Bone grafts may be taken from another area of your body, from an animal, or more commonly in modern dentistry are formed from a synthetic material called hydroxyapatite.
Bone grafting is a procedure to treat bone loss in the jaw—usually, so that dental implants can be successfully placed, but also in reconstructive surgery after cancer treatments, injuries, and birth defects.
An implant-supported denture is a revolutionary procedure to secure a complete arch of teeth securely. A complete arch of teeth is attached to dental implants which are embedded into the jaw.
For an arch of the teeth on the bottom jaw, a minimum of two dental implants is required, whereas for the upper jaw it is four. The implants are permanent and secure, but the replacement teeth, which are also known as overdentures or snap-in dentures, are removable and are easily snapped on and off as many times as you like.
The dental implants provide stability so the overdenture does not move or slip but being able to remove it will allow for a thorough cleaning, particularly around the dental implants, which is essential for maintaining gum and bone health and preserving your dental implants for a lifetime. No longer will you need to worry about your dentures falling out as you eat, talk, or smile and you can carry on with these activities in complete confidence.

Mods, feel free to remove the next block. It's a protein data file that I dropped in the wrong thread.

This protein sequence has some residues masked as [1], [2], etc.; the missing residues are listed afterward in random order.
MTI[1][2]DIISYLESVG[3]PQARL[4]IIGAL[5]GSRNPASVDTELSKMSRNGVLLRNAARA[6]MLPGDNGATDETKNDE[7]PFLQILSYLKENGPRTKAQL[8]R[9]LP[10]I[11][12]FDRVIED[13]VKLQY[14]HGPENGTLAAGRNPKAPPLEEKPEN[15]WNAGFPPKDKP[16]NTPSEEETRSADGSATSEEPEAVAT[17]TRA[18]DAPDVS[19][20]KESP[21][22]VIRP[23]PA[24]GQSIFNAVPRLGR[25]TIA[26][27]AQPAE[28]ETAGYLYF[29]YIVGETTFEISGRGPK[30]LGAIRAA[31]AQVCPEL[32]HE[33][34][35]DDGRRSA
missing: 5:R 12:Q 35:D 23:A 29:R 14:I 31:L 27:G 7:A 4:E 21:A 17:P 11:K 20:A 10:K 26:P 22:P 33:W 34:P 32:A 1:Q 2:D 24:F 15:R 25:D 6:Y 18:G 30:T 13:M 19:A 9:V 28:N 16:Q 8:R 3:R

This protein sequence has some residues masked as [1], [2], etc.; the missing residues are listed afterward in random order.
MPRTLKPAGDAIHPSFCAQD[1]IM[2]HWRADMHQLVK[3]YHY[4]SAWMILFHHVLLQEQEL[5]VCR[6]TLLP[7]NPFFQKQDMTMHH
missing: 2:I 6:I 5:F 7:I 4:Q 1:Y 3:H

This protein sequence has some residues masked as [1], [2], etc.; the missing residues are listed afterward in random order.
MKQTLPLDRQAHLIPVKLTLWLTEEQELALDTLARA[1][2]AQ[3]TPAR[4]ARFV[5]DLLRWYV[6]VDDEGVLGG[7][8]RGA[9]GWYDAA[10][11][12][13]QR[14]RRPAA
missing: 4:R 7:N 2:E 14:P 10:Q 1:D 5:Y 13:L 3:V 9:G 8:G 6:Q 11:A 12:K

Permanent tooth restorations can be placed immediately after the dental implants have been inserted. This is unlike traditional implants where a period of several months is required for the implant and bone to fuse.
What is the All-on-4® Treatment Concept?
The All-on-4 Treatment Concept replaces all of your teeth in the upper, lower, or both jaws, with just four dental implants. There are two implants on the top of your mouth and two on the bottom.
The All-on-4 surgical procedure is reasonably straightforward. However, the success of the procedure is due to the meticulous planning beforehand, because the implants must be placed in specific locations in the jawbone to create a three-dimensional trapezoid force that provides the greatest amount of stability to hold a full arch of teeth.
An All-on-4 procedure involves three stages. Stage one is the consultation and planning stage. Our implantologist will go through your medical history thoroughly, examine your mouth and take 3D scans of your jaw to assess whether you are a good candidate and whether your jawbone is viable enough to receive the implants. Stage two is treatment day when your dental implants are placed, and where any remaining teeth are extracted.
If you have tooth extractions a lighter restoration is affixed to your dental implants to allow the tissues to heal after the teeth have been removed. A final, permanent tooth restoration will be affixed after a few months, in the third and final stage of the procedure.
To find out more about the different types of dental implants and their many benefits to restoring your missing teeth, call us at Greater Charlotte Oral and Facial Surgery at (980) 332-7990 today!